As UK Cap and Trade Falters, Government May Prop Up Carbon Prices
UK lawmakers are calling for stricter limits on greenhouse gases and the power to intervene in carbon markets as its cap-and-trade program fails to encourage investments in cleaner energy, reports Business Week.
The UK’s cross-party parliamentary Environmental Audit Committee (EAC) says the current EU ETS carbon price is well below the levels needed to spur investments in clean energy, reports Carbon Positive. The EAC report indicates that emissions caps in the EU are too low to support a high enough carbon price, according to the article.
A couple of factors are contributing to the problem. These include the recession, which has created a surplus of EUA emissions permits in the second phase of the EU ETS, running until 2012, and a lack of a higher emissions reduction target, which would have boosted carbon prices over the next decade, reports Carbon Positive. A Bloomberg market survey estimated the oversupply at 2.3 percent, according to the article.
The committee said intervention could involve a carbon tax when market prices fall below a set level, minimum prices for national carbon auctions, and cancellation of outstanding allowances under a reserve for new entrants, reports Business Week.
The EAC report is calling for the Government to introduce a minimum carbon price of â‚¬100 ($137) per ton of CO2 to bolster investment, reports Energy Efficiency News. Currently, carbon prices hover around â‚¬15 ($20) per ton, according to the article.
It could also include financial incentives for companies within the EU ETS to cancel allowances they own voluntarily, reports Business Week.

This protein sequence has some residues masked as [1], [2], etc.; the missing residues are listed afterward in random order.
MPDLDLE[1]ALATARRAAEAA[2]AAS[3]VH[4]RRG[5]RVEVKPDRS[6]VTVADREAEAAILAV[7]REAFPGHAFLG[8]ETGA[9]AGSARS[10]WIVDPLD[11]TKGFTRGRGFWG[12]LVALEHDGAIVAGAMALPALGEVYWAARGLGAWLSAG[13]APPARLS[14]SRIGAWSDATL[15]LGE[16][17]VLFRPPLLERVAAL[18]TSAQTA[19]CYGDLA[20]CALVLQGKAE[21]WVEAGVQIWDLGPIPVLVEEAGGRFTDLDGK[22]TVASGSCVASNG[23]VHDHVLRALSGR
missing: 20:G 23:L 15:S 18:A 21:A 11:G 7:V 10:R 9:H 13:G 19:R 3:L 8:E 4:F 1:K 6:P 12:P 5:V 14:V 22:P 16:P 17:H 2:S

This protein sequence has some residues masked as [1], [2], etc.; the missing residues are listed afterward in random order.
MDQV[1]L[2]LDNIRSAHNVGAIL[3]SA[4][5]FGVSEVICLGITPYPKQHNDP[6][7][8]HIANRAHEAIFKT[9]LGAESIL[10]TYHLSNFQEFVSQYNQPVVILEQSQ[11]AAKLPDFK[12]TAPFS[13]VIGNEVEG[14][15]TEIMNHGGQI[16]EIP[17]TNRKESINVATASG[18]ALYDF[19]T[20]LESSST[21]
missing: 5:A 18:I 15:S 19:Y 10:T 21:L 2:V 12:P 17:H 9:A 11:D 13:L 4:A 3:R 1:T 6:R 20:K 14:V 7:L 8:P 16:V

The committee is pushing the EU to adopt an European target that more closely reflects the climate change science, and to adopt a tighter cap for the EU ETS. The agency also recommends improving how the EU responds to recession driven reductions in demand and regularly reviewing whether the cap needs to be tightened.
Other recommendations include auctioning as many allowances as possible instead of giving them away for free as well as encouraging other European countries to increase the use of allowance auctions with reserve prices, to use more low-carbon power generation and to provide tighter regulation on high-carbon power.
A number of financial market players criticized the idea of market intervention, stating it goes against the nature of a cap-and-trade system, reports Carbon Positive.
However, European investors have been calling for changes in the carbon market to reduce GHG emissions and to drive investment in low-carbon solutions as early as last May.
The European Commission opposes intervention in the carbon market and believes prices should reflect supply and demand, reports Business Week.
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